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HIV
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Approximately 45,000 people are infected with HIV in the United States every year. There are approximately 1 million people living with AIDS in the U.S. These numbers could be much higher as many people who are infected are completely unaware of it.
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HIV
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Unlike the Hepatitis B virus, HIV is very fragile and will not survive long outside the human body. The chances of contracting HIV in the workplace are only 0.4%. However, because it is such a devastating disease, all precautions must be taken to avoid exposure.
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Symptoms of HIV Infection
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Initially, the person infected with HIV may show few or no symptoms. There may be cold or flu like symptoms initially that are ignored. Later symptoms may include weakness, fever, sore throat, nausea, headache, diarrhea, white coating on the tongue, weight loss and swollen lymph nodes.
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Symptoms of HIV
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Eventually the immune system becomes so depressed that the person becomes ill with other diseases and infections resulting in death.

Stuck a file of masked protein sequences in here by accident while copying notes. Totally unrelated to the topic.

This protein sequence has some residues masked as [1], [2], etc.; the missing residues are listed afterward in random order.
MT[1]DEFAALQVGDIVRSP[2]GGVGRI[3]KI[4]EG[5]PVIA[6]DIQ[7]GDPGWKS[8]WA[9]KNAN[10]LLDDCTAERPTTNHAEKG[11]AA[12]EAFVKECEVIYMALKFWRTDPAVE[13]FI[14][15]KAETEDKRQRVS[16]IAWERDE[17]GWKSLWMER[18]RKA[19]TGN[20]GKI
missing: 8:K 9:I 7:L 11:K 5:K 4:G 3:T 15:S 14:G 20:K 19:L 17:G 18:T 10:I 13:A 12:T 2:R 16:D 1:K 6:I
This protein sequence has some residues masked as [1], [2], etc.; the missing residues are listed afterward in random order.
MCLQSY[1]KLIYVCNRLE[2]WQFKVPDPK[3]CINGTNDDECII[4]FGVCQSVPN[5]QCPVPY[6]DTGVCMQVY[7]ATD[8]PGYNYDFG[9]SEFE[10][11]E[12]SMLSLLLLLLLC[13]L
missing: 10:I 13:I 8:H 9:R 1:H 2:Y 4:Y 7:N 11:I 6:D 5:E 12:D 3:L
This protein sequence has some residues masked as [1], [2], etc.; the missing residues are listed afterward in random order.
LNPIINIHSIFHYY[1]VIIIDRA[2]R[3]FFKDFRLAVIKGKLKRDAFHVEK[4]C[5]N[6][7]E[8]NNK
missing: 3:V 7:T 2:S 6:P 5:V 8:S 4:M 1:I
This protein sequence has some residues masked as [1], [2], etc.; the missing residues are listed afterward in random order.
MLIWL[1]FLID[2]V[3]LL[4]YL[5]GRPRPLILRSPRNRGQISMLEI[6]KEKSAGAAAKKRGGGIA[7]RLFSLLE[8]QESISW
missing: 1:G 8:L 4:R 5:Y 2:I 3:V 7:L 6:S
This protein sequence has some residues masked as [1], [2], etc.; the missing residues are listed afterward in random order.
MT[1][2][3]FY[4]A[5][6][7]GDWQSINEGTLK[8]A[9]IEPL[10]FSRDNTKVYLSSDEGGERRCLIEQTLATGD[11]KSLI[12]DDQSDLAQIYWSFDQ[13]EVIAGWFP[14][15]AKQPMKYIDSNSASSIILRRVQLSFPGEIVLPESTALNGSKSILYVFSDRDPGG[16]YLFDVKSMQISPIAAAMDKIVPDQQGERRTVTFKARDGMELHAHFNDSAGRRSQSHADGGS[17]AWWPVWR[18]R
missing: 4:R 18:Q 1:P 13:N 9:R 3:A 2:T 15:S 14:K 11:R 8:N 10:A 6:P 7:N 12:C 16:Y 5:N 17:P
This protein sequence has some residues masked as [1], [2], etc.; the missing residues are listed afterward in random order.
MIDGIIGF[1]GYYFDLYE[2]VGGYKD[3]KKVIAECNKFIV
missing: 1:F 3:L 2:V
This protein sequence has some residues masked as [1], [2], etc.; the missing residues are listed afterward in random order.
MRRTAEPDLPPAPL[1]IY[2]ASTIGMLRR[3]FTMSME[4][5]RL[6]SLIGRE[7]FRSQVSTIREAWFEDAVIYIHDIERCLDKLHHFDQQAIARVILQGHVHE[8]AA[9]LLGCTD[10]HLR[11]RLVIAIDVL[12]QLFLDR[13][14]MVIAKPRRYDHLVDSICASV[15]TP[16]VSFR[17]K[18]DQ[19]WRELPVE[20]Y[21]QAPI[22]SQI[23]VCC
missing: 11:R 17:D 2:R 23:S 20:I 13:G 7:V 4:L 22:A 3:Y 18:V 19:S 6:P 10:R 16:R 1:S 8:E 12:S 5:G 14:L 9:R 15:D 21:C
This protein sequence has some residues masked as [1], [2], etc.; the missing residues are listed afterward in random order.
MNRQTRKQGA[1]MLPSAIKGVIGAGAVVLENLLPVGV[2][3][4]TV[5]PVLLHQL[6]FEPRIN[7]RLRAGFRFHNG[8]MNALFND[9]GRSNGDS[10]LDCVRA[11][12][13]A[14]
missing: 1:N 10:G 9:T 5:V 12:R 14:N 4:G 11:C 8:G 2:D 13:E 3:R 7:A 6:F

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Hepatitis
Hepatitis is a general term for inflammation of the liver. There are several causes including: Excessive use of alcohol Illicit drug use Prescription or OTC drug interactions Immune Response Viral infections including mono
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Hepatitis
There are several different type of viruses that infect the liver. Hepatitis A Hepatitis B Hepatitis C Hepatitis D Many more have been identified
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Hepatitis B and C
Hepatitis B and C are transmitted primarily through blood and body fluids.

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Hepatitis C
Hepatitis C is a type of viral infection that affects the liver. 60-70% of patients have no symptoms 75-85% of patients become chronic carriers Anti-HCV can usually be detected within 12 weeks of exposure
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Hepatitis C
The leading cause of chronic liver disease and the number one indication for liver transplantation in the U.S. Approximately 4 million people in the U.S. are positive for Hepatitis C

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Complications